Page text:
The stormy patter of rain on the hall skylight woke me off an on during the night. Puddles on the street greeted me in the morning while the rain continued to fall. I made my first cup of coffee from the Senseo coffee machine. It was actually not too bad, very strong with a nice cream on top. I bought some dark roast coffee pods and it was quite strong. I had with a couple of raisin rolls and a bowl of creamy yogurt. By this time the rain had lessen and I decided to go ahead and head out for the day. My destination was Haarlem and Amsterdam.
Of course, I missed the bus by 5 minutes and being Sunday, it was going to be another 25 minutes for the next one. I almost decided to walk to the train but felt it would be best to wait for the bus so I could see the route I would travel to work on Monday. It was about 20 minutes bus ride to Leiden. Along the way, the bus turned and suddenly I recognized the street. Everything started to look familiar. We headed pass Oude Singel and I could see my previous apartment and Mare Kerk in the distance.
I tried to buy my ticket through the automated ticket machine but it refused to take my ATM card. The other automated machines will only take euro coins so I had to walk in and purchase a ticket.
The train ride between Leiden and Haarlem goes through the bulb fields. Along the way, I could seem the few remaining flowers in bloom, mostly dahlias. The bulb crates were stacked along the sheds awaiting the next harvest. I also saw the first of many large white swans drifting along the canals.
The station in Haarlem is Amsterdam school of architecture. So different from the ultra-modern station in Leiden. I walked out and it took a short bit to orient myself. Soon I saw a sign for Grote Markt and headed off. It was a sleepy early afternoon. The stores were closed but it gave me a chance to do some unhurried window shopping. Several of the stores looked interesting and it would be nice to make it back up on the late night.
The Grote Markt is one of the nicer squares in Holland. The Grote Kerk (St. Bavo's) church anchors one end and the other is anchored by the stadhall. The vlesshal (meat hall)is an outstanding building with cow, sheep heads decorating the sides. Between both anchors are small cafes with their patios tumbling out on to the square. Being off season, the chairs and tables are stacked with a forlorn look of summer past.
I circled around the church and then headed towards the river for my destination of the Frans Hals museum. It is located in a former mens almshouse (poorhouse) and orphanage. The museum is a collection of artists of the Haarlem school. It is a nice collection of 16th century portraits along with still lifes and genre painting. One of the fun paintings was a wild picture of dutch proverbs by Pieter Brueghel the younger. Fortunately, it had a chart which explained each of the proverbs.
I warmed up with a cappuccino before heading out to walk along the river Spaarne which curves along the edge of the center of town. Along the way, is the Tyler museum which is a eccentric collection of late 18th century natural history and science. It includes some amazing items like an electrostatic generator. I had visited it before so I decided to walk back to the square for a beer at the Cafe Studio. It was on the list of beer places selling the local Haarlem beer Jopenbier. They also had several bokbeirs on top. I tried to get a Jopen Bok but they were out so I settled for a regular Jopen. It was light in color, slightly sweet with a nice head. It was served in a large bowled tulip glass. I ordered directly at the bar and watched it being poored. The bartender would fill it and then wait and top the glass. He would then take a knife like item and scrap the top of the glass to level the foam.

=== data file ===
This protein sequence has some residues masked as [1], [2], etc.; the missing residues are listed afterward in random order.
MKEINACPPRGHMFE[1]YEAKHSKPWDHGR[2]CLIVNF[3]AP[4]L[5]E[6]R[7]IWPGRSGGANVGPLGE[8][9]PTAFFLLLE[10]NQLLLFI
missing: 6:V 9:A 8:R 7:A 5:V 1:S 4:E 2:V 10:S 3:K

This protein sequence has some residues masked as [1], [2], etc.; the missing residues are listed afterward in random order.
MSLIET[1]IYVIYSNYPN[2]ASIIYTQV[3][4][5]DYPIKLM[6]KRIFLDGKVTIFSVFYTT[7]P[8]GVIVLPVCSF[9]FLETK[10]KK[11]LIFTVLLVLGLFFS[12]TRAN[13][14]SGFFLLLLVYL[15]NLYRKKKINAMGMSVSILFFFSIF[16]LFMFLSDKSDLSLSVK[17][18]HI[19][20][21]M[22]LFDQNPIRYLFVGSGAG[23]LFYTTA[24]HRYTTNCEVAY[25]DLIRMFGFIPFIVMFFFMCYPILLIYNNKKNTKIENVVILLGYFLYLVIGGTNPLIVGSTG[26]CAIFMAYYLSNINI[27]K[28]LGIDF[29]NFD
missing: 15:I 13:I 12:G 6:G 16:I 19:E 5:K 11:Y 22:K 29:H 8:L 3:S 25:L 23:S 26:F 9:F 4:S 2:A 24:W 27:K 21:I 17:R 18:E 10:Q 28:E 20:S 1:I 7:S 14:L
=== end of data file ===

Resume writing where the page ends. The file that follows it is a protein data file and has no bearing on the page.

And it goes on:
It was time to head off to Amsterdam for dinner. I had choosen the De Belhamel which had good write ups in both Time Out and Frommer's. It was still early so I walked around the canals until 6pm. De Belhamel has a cozy art deco interior with a romantic view down Herengracht. I was able to get a front table and watch the lights come on the bridges over the canal. The style is mostly French. It has a small menu with several fish, a vegetarian and several meat. Since it was fall, there was an emphasis on game (venison, duck) with fish accents. I decided to start with an asparagus-leek mousse. It was served stylish with a scoop of the mousse in the center and with asparagus spears spoking out. It had a nice tarragon cracker and a sweet accent of rasberry or cranberry. That was a little weird but not too bad. For my main course I had a suckling pig with chantrelle mushrooms with red wine sauce and roti potatoes. The pig and mushrooms were excellent. So tender. The roti potatoes where not what I expected and had a heavy fat content. They were okay but a bit heavy for the dish. Along with the meal I had a ½ bottle of Lirac Rhone 2001. For dessert, I had a vanilla chestnut parfait with walnut liquor. It was a frozen mousse with a dark nutty carmamel on the top. I ate way too much. I also had a cappuccino which I regretted later that night when I couldn't sleep.
I took a quick walk around the block and then back to Amsterdam Centraal. It was only about 5 minutes from the train and I caught then next train. It took about 1 hour from the restaurant to Voorschoten train station and another 15 minutes to walk. The town seemed a sleep. There were very few cars on the street. But a warm wind was blowing and it was a nice walk.